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Cover: the Russian Federation’s Baltic Fleet, based in Kaliningrad, uses Kilo-class submarines.

Donald Trump speaking at a rally in Fountain Hills, Arizona, in March 2016. Courtesy: Gage Skidmore/Wikipedia

“President” Trump wouldn’t automatically rush to NATO allies’ aid

If the New York businessman Donald Trump, who tonight is to accept the Republican nomination for president, would be elected in November, he wouldn’t automatically rush to NATO allies’ aid, he said in an interview.

In an interview with the New York Times, published on Wednesday, Trump questioned whether he, as president, would automatically extend the security guarantees that give the 28 members of NATO the assurance that the full force of the United States military has their back.

When the newspaper asked him about Russia’s threatening activities that have unnerved Estonia and the Baltic States, Trump said that if Russia attacked them, he would decide whether to come to their aid only after reviewing whether those nations “have fulfilled their obligations to us”.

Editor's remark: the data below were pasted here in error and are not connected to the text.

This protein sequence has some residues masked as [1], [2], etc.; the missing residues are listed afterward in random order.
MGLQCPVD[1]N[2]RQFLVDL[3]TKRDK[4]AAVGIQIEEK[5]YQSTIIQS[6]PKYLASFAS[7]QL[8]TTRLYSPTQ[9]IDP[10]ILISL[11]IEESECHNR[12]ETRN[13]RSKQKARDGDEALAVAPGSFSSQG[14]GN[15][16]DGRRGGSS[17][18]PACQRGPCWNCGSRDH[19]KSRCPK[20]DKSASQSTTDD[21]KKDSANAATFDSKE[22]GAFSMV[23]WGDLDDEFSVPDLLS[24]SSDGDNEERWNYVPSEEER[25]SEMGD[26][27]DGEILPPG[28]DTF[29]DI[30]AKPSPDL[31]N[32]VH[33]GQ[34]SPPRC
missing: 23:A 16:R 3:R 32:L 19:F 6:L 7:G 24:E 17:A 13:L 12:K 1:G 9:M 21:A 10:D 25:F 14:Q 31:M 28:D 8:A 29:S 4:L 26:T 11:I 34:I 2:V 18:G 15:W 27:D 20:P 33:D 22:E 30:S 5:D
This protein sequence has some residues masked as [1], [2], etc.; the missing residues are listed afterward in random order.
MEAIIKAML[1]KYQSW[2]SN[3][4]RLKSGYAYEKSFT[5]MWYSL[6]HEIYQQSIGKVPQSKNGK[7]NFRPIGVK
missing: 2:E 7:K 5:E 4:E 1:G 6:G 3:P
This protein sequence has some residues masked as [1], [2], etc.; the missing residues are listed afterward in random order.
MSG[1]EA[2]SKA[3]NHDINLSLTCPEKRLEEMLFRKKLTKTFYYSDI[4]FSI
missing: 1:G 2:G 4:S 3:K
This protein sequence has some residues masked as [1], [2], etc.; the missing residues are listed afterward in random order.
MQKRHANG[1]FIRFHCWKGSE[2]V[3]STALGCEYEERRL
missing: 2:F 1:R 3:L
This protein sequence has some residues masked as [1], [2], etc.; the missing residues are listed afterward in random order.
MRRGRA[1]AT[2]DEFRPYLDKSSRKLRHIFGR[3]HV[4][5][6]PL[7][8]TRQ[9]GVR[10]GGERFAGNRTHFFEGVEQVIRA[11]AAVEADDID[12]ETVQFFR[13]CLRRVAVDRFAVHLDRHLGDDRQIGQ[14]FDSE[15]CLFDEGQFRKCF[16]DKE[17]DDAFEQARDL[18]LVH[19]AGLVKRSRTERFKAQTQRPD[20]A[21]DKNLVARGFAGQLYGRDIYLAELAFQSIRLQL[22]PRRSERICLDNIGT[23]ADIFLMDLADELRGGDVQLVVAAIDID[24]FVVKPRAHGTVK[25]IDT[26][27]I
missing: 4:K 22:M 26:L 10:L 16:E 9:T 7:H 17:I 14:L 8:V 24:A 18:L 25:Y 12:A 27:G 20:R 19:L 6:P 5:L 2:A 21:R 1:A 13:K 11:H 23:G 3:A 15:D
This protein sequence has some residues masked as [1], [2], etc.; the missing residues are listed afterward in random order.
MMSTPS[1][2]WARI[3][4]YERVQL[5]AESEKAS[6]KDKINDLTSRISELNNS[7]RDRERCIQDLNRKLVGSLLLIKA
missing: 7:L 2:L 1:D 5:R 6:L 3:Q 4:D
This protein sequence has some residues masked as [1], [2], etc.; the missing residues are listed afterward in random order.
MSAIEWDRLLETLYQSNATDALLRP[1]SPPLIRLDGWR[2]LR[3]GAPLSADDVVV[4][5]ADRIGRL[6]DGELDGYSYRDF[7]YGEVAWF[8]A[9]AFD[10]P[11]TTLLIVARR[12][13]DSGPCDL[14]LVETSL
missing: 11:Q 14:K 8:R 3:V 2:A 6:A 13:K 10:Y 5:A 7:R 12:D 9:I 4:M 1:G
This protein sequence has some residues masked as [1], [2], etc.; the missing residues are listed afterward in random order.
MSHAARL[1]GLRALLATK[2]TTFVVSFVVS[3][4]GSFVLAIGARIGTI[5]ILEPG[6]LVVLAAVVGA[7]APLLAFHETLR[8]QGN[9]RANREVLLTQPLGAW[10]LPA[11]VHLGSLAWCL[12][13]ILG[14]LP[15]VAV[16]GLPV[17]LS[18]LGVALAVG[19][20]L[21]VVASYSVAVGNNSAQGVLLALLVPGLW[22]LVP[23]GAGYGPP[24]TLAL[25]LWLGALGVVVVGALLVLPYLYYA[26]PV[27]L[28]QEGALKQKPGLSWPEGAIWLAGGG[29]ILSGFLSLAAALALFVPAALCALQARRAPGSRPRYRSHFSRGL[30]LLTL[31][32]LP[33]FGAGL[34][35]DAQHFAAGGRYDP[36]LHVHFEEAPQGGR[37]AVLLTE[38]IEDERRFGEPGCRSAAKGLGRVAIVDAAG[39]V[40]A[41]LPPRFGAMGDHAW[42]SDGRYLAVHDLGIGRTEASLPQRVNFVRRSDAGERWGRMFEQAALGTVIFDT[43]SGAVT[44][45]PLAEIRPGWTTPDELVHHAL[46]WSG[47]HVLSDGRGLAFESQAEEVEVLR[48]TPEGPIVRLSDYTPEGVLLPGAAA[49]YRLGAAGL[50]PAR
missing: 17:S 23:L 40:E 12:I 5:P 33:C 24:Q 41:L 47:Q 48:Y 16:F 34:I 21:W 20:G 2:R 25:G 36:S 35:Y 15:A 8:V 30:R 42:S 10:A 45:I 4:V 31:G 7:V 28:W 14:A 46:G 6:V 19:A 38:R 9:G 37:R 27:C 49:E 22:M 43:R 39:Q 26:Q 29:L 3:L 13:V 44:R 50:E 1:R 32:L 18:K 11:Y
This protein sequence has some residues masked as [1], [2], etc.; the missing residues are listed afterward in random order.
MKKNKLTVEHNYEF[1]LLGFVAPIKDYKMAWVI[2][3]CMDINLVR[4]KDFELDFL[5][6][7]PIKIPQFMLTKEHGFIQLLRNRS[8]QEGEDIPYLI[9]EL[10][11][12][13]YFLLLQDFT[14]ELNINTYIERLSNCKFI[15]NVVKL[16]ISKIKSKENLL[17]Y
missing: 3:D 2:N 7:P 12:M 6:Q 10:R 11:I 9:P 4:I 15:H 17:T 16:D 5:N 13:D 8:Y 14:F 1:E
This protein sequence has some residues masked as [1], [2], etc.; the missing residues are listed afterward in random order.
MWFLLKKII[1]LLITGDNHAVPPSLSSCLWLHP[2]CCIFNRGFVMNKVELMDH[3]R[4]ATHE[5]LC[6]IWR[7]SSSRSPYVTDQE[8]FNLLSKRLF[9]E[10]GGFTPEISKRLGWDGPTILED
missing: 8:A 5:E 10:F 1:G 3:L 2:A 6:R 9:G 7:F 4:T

“If they fulfil their obligations to us, the answer is yes,” he then added, without specifying which “obligations” he exactly had in mind.

Along the same lines, the former House Speaker, Newt Gingrich, a staunch Trump ally in the Republican Party and this year’s presidential campaign, today on “CBS This Morning” programme said “Estonia is in the suburbs of St Petersburg”.

“The Russians aren’t going to necessarily come across the [Estonian] border militarily,” Gingrich said. “The Russians will do what they did in Ukraine. 40% of Estonia is Russian. They’re suddenly going to say they’re being mistreated. They’re going to have a militia. I’m not sure I would risk a nuclear war over some place which is the suburbs of St Petersburg.”

According to Statistics Estonia, as of 1 January 2016, only 25.1% of the Estonian population are ethnic Russians.

Trump and his allies’ takeover of the GOP marks a significant change in the party’s line of defending American allies, especially the members of NATO that the United States, according to Article 5 of the NATO charter – the collective defence article – has promised to protect.